I had hoped that Mission would have included a sling for the Charge as part of the basic package but I always seem to have enough carrying straps on hand to amend that situation. Even at a short 32 inches and lightweight at less than 7 pounds the Charge is much easier to transport and carry while still-hunting with a sling. Provided or not, I use a sling on all my crossbows and have yet to find a more appreciated accessory. When packing for hunting trips I make sure I include at least one sling, and all of my at-home crossbows are equipped with slings as well.

On the roving course, the Charge performed perfectly on all targets at all distances. For fun this year I moved a couple of foam bear targets (the biggest such targets I have) out to 50 yards. The intervening distance was clear of brush, wide open and well lit, giving arrows plenty of room to perform their ballistic gyrations. I made kill shots on all targets at all distances, which speaks well of the Charge and its components.

The Charge’s Hawke scope has an extra reticle designed for use at 60 yards and I dutifully sighted it in for that distance for testing purposes (hence the 100 shots), but I would not attempt such a shot under standard whitetail woods conditions. I did back off to 60 yards in a couple of cases, but there was too much intervening vegetation to consider shooting a viable option. There are certainly instances where 50- and 60-yard attempts may be reasonable but not in the dense woods of the Northeast where I do most of my hunting. Crossbow hunters I know who frequent the wide-open croplands of the Midwest will take longer shots when they are offered, but they also are careful to place range markers (flagging on cut corn stalks is the norm) just to be sure that an “estimated” 50 yards is not 60 yards — or more.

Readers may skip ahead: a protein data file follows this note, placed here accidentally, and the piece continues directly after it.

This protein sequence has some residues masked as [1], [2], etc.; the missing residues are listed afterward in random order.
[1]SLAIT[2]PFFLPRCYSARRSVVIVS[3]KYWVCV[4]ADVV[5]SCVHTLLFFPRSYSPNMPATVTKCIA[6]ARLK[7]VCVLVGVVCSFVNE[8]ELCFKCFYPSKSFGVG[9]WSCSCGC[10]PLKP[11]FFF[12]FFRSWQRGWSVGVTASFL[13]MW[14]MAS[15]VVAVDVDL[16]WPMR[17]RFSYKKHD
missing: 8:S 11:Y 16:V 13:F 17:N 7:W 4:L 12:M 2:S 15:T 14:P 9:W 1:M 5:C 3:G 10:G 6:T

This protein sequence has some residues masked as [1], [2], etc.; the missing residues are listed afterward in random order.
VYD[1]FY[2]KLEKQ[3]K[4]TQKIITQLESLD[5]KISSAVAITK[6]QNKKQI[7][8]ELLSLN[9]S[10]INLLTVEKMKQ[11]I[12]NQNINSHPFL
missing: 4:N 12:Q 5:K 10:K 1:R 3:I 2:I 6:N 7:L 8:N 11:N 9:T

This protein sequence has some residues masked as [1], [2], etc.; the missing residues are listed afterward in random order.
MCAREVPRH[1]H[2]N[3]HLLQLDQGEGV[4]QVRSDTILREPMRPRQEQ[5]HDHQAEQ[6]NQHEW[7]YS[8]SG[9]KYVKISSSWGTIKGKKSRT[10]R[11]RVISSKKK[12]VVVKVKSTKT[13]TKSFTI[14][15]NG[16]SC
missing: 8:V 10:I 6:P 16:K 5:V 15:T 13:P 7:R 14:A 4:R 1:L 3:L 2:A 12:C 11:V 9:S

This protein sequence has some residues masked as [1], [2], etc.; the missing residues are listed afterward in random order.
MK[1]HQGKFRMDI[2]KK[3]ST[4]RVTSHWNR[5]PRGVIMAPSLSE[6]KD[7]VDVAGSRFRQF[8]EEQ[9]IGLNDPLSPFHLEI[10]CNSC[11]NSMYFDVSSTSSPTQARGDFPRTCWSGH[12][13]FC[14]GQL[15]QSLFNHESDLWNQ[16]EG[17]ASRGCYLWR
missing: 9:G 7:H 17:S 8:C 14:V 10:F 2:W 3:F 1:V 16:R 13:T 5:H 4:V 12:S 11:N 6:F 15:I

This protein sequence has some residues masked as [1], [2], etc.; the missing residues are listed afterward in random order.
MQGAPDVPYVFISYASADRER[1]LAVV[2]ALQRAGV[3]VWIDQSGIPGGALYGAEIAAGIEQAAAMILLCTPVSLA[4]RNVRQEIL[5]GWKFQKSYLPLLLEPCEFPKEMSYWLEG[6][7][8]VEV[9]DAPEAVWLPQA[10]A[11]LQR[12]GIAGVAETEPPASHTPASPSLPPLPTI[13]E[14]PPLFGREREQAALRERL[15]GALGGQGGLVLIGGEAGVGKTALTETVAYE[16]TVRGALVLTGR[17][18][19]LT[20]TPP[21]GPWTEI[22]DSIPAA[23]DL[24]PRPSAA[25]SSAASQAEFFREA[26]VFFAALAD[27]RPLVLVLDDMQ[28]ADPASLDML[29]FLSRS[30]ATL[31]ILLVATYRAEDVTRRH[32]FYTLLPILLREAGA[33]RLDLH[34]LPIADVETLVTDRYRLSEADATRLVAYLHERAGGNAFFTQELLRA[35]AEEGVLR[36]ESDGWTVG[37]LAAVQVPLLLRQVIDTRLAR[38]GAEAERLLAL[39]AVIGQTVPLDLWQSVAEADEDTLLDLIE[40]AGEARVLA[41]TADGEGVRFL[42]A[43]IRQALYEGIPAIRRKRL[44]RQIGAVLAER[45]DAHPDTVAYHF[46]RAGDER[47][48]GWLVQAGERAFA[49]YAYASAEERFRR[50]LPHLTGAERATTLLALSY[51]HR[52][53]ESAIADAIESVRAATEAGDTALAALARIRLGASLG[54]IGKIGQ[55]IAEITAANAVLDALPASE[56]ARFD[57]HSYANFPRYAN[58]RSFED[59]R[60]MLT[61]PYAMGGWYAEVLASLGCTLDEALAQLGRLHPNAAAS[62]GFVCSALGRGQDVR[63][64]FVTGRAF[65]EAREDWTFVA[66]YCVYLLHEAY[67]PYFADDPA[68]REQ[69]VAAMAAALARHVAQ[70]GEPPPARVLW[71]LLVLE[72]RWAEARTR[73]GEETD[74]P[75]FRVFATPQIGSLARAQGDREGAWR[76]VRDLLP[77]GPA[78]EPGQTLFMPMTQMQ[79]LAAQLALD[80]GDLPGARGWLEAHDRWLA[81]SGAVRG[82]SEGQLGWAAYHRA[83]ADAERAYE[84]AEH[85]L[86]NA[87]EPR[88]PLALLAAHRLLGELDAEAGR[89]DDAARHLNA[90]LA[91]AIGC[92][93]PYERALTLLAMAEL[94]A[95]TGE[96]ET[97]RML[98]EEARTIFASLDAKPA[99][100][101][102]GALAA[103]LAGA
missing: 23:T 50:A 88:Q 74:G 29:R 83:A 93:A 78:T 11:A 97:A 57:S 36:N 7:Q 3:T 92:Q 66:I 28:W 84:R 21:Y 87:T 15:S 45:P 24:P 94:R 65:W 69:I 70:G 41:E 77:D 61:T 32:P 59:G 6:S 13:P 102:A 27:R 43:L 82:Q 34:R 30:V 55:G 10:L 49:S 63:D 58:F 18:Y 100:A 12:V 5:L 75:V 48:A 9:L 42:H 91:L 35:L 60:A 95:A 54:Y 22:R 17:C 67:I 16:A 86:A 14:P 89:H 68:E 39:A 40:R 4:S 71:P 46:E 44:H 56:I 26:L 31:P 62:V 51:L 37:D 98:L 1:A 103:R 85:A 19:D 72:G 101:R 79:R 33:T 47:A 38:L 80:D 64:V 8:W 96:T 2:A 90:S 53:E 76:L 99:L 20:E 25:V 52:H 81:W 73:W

Other than my usual wish that manufacturers include a sling with their crossbows, I could find nothing to complain about the Charge during the entire testing sequence. In fact, I was quite happy to see that Mission includes a soft case with each crossbow, which makes transporting the crossbow and accessories much easier and convenient.

Today’s crossbows are complicated, expensive products that deserve to be handled with care between hunts. Dirt on the rail or damage to the limbs, cables, string and cams can be a real problem when transporting an uncovered crossbow on top of a pile of gear, especially over long distances. Considering that the most basic crossbow packages now sell for over $1,000, I’d recommend that the hunter’s first accessory purchase be a soft or hard case to help protect that investment.

To find out more about Mission’s complete line of crossbows, gear and accessories, log onto

Spec Sheet

Manufacturer: Mission Archery

Model: MXB Charge

Draw weight: 225 pounds

Power stroke: 12¾ inches

Arrow length: 22 inches

Trigger pull: 3½ pounds, dry-fire inhibitor

Sights: Hawke scope provided (other scope options available)

Cocking device: Rope cocker (provided)

Overall length: 32 inches

Axle-to-axle width: 19½ inches

Weight: 6.9 pounds

Other features: Adjustable limb and stock system; soft case provided

MSRP: $899.99

For more information:

BONUS: A Free Case Is A Real Plus

These days, crossbow “packages” often include only a crossbow, scope, quiver and three arrows, so it was refreshing to see that the new Mission Charge arrived with all that plus a cocking rope (not always included) and a soft case. It’s a sure bet that most hunters will travel via vehicle, air or rental car this season, so it’s a good idea to carry the crossbow and accessories in a case where all items can be zipped up and loaded safely and carefully for the trip.

The advantage of a soft case are many, starting with the fact that all accessories and extras ranging from rail lube to arrows, broadheads, slings and cocking devices can be placed in their own, individual pockets for easy transport and easier recovery. With all gear stowed in the same unit there is no need to search the entire vehicle every time an arrow, broadhead or other necessary part is wanted.

Also, the soft case can be loaded last to ride safely on top of the pile for the duration of the trip. It’s never a good idea to put a crossbow case under other gear because damage to the crossbow especially strings, cables and cams, can occur en route. Place the crossbow case on the floor of the front or back seat of the vehicle whenever possible and keep sharp, heavy items away from the case at all times.